"It feels good," Sabathia said. "Obviously you want to go out and have a good performance in the playoffs and give us a chance to get back in the series. Hopefully we did that tonight. We can come out tomorrow, swing the bats and score some more runs."
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Morton was tagged for seven runs on six hits and two walks in 3 2/3 innings. Will Harris relieved Morton and shook off catcher Evan Gattis twice before serving up a 2-2, 93.4-mph fastball that Judge blasted for his second homer of the postseason, capping a five-run fourth inning for New York.
Gattis said he wanted another curveball or a fastball down and away, but Harris threw an elevated fastball.
"It was my game," Harris said. "I threw the pitches I wanted to throw. That was the pitch I wanted to make. And he was ready for it. … I thought I had him set up for it, and I didn't. He was ready."
Dellin Betances walked both men he faced in the ninth inning, and Tommy Kahnle issued a bases-loaded free pass to Alex Bregman that broke up the shutout, before getting Altuve to bounce up the middle into a game-ending double play.
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Through three games of the ALCS, the Astros have scored five runs and are hitting .169 with only three extra-base hits. They are 3-for-13 with runners in scoring position.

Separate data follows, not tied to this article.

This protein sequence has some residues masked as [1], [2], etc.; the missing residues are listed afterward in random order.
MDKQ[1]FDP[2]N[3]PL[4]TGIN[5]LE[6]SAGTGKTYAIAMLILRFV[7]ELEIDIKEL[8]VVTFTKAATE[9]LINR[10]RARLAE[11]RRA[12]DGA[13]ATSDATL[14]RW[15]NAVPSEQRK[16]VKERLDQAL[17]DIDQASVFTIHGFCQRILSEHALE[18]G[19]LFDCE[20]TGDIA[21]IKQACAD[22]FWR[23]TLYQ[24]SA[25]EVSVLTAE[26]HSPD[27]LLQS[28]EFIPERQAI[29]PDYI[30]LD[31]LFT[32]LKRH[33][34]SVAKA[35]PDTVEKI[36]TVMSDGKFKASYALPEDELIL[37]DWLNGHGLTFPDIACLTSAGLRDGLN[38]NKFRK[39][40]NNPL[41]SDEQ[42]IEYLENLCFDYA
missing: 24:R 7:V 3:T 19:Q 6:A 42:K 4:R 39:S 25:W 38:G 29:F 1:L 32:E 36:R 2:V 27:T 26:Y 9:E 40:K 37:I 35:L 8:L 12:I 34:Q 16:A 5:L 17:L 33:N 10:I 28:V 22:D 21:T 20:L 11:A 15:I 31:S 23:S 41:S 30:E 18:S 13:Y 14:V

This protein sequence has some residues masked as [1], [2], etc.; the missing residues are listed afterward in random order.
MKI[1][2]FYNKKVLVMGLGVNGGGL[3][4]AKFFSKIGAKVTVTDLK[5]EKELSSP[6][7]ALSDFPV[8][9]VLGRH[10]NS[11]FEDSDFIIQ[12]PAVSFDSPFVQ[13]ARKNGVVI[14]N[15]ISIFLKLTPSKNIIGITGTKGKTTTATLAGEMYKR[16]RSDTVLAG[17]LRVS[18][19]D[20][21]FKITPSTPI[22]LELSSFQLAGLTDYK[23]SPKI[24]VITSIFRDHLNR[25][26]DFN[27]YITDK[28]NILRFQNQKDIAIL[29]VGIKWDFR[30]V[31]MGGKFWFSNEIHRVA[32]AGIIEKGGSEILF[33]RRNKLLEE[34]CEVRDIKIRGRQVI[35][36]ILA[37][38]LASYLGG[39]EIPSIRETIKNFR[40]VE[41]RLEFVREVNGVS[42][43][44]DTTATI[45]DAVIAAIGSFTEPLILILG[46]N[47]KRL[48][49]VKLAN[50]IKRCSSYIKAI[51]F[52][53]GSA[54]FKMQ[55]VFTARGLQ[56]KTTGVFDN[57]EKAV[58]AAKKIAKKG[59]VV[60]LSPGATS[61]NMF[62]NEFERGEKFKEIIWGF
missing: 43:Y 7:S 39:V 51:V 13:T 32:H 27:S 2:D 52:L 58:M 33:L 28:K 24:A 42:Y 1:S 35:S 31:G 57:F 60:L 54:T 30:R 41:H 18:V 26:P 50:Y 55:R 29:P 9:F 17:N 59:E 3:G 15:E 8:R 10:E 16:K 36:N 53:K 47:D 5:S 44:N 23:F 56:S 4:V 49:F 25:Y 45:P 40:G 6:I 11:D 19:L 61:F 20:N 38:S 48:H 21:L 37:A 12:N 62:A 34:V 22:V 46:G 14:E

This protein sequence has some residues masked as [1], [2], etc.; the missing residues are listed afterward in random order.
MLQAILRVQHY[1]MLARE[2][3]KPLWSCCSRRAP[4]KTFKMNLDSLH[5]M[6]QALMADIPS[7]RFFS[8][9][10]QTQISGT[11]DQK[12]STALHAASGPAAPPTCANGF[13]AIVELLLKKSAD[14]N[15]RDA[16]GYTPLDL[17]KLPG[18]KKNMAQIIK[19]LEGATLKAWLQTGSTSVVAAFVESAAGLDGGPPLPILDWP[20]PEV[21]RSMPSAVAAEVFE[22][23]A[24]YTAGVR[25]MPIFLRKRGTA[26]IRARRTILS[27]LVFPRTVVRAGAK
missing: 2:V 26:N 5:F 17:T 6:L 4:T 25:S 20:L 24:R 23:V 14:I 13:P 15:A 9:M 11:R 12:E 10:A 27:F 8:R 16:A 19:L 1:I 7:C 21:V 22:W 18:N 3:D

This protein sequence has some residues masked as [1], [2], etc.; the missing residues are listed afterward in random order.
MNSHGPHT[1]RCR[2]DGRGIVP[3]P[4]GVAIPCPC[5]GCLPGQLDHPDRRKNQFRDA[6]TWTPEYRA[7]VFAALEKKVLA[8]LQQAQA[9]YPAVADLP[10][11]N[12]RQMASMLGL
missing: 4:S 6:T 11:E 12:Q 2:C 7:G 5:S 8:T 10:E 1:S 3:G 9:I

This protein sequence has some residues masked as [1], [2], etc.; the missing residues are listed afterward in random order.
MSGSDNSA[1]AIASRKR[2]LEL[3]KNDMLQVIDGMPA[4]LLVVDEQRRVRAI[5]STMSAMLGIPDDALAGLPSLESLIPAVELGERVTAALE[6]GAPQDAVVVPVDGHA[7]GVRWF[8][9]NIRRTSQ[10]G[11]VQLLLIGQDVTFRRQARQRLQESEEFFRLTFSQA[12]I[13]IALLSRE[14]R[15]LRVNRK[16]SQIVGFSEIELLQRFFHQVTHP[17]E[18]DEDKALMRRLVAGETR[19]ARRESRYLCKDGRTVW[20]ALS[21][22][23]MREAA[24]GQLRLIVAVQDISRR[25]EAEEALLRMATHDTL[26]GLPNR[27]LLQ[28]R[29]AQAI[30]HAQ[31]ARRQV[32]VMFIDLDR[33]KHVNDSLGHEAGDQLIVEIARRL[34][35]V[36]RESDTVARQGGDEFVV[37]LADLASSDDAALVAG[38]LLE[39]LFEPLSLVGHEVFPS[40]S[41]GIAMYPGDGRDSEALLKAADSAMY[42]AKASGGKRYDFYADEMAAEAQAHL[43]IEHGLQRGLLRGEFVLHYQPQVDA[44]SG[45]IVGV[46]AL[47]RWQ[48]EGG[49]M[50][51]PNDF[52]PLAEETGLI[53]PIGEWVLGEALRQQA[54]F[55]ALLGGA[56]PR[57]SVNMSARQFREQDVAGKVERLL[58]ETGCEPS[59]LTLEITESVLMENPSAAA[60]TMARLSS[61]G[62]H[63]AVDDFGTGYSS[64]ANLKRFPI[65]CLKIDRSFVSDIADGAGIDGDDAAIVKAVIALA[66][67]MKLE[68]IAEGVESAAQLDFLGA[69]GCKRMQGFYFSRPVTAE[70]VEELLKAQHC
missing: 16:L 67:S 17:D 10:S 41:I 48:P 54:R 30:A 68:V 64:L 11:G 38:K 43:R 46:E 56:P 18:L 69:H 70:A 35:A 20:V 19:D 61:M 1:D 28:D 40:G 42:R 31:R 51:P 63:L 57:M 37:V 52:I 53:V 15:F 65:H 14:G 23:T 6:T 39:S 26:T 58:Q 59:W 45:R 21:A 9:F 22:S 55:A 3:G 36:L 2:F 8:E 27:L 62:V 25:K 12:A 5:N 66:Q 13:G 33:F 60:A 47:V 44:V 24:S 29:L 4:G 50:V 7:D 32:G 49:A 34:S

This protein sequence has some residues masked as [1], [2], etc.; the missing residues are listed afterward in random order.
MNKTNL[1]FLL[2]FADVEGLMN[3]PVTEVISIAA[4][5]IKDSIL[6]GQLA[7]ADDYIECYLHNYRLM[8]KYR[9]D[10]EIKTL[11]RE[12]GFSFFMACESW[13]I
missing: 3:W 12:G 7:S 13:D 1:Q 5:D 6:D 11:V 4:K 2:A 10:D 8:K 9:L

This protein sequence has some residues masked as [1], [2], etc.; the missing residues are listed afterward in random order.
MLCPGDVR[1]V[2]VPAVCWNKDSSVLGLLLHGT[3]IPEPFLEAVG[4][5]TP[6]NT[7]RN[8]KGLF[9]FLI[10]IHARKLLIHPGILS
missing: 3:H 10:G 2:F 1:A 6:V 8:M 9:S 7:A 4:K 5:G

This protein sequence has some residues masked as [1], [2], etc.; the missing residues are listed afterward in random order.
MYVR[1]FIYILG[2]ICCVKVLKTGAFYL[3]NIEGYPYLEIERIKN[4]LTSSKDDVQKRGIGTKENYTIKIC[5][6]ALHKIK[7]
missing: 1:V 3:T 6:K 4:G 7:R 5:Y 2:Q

"We've won two of them, so that's nothing to be upset about," outfielder Josh Reddick said. "It's not the normal Astros offense; we're use to producing five-plus, but our whole lineup's not hitting. We're relying on Altuve and [Carlos] Correa a little too much in the first two games, and we've got to come together as a team, maybe talk it out and work on things like we were doing in the Boston series. We have to come back out and get things sorted out. Our lineup will be all right. We'll turn things around pretty quickly."
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MOMENTS THAT MATTERED
Maybin, maybe: The Yankees' five-run fourth inning was set up when Greg Bird's leadoff double fell just in front of Astros left fielder Cameron Maybin, who appeared to pull up just before the ball hit the ground. Bird was credited with a ground-rule double as the ball bounced into the seats. Morton came back with two consecutive outs before the next three batters reached in front of Judge, who mashed a three-run blast. Bird's double had a hit probability of just 4 percent, according to Statcast™.
"I was thinking if I dove for it and missed it, it was probably going to be a triple," Maybin said. "But, of course, you don't know it's going to be bounce into the seats. But we talked about it. A play where you're down, I think you've just got to take a shot, and whatever happens, happens. But just a tough play. You've got to just give those guys credit. They did a good job of taking advantage."